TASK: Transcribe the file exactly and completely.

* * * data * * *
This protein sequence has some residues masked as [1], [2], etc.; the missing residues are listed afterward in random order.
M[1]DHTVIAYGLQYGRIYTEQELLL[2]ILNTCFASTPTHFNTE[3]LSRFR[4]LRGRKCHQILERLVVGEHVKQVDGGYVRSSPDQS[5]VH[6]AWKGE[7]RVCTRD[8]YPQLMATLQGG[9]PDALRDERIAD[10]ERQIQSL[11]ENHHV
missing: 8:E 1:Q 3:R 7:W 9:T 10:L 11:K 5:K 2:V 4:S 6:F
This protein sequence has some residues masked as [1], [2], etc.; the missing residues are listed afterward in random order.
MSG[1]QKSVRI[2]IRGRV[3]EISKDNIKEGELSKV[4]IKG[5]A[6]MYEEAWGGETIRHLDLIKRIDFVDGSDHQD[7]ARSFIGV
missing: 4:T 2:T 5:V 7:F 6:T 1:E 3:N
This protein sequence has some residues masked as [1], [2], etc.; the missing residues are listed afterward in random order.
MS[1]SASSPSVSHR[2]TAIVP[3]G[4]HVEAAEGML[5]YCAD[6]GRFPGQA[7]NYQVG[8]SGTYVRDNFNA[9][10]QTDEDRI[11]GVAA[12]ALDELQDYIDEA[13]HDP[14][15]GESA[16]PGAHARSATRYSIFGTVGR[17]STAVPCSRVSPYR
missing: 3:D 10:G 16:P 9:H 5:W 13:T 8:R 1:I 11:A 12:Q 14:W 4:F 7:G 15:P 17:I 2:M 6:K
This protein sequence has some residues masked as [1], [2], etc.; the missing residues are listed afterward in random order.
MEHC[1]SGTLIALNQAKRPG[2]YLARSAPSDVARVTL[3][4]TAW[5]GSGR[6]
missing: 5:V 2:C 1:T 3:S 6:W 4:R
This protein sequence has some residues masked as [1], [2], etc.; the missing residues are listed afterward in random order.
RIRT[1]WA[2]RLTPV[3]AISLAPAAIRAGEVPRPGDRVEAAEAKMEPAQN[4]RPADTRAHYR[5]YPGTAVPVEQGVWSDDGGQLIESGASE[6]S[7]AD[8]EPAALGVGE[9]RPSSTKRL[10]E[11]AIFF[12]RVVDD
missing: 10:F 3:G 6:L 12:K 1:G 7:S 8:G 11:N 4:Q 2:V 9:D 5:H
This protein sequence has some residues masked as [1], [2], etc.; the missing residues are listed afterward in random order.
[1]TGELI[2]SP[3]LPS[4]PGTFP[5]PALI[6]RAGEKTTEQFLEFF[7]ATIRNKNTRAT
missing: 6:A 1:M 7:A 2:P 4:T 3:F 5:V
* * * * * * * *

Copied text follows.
This protein sequence has some residues masked as [1], [2], etc.; the missing residues are listed afterward in random order.
M[1]DHTVIAYGLQYGRIYTEQELLL[2]ILNTCFASTPTHFNTE[3]LSRFR[4]LRGRKCHQILERLVVGEHVKQVDGGYVRSSPDQS[5]VH[6]AWKGE[7]RVCTRD[8]YPQLMATLQGG[9]PDALRDERIAD[10]ERQIQSL[11]ENHHV
missing: 8:E 1:Q 3:R 7:W 9:T 10:L 11:K 5:K 2:V 4:S 6:F
This protein sequence has some residues masked as [1], [2], etc.; the missing residues are listed afterward in random order.
MSG[1]QKSVRI[2]IRGRV[3]EISKDNIKEGELSKV[4]IKG[5]A[6]MYEEAWGGETIRHLDLIKRIDFVDGSDHQD[7]ARSFIGV
missing: 4:T 2:T 5:V 7:F 6:T 1:E 3:N
This protein sequence has some residues masked as [1], [2], etc.; the missing residues are listed afterward in random order.
MS[1]SASSPSVSHR[2]TAIVP[3]G[4]HVEAAEGML[5]YCAD[6]GRFPGQA[7]NYQVG[8]SGTYVRDNFNA[9][10]QTDEDRI[11]GVAA[12]ALDELQDYIDEA[13]HDP[14][15]GESA[16]PGAHARSATRYSIFGTVGR[17]STAVPCSRVSPYR
missing: 3:D 10:G 16:P 9:H 5:W 13:T 8:R 1:I 11:A 12:Q 14:W 4:F 7:G 15:P 17:I 2:M 6:K
This protein sequence has some residues masked as [1], [2], etc.; the missing residues are listed afterward in random order.
MEHC[1]SGTLIALNQAKRPG[2]YLARSAPSDVARVTL[3][4]TAW[5]GSGR[6]
missing: 5:V 2:C 1:T 3:S 6:W 4:R
This protein sequence has some residues masked as [1], [2], etc.; the missing residues are listed afterward in random order.
RIRT[1]WA[2]RLTPV[3]AISLAPAAIRAGEVPRPGDRVEAAEAKMEPAQN[4]RPADTRAHYR[5]YPGTAVPVEQGVWSDDGGQLIESGASE[6]S[7]AD[8]EPAALGVGE[9]RPSSTKRL[10]E[11]AIFF[12]RVVDD
missing: 10:F 3:G 6:L 12:K 1:G 7:S 8:G 11:N 4:Q 2:V 9:D 5:H
This protein sequence has some residues masked as [1], [2], etc.; the missing residues are listed afterward in random order.
[1]TGELI[2]SP[3]LPS[4]PGTFP[5]PALI[6]RAGEKTTEQFLEFF[7]ATIRNKNTRAT
missing: 6:A 1:M 7:A 2:P 4:T 3:F 5:V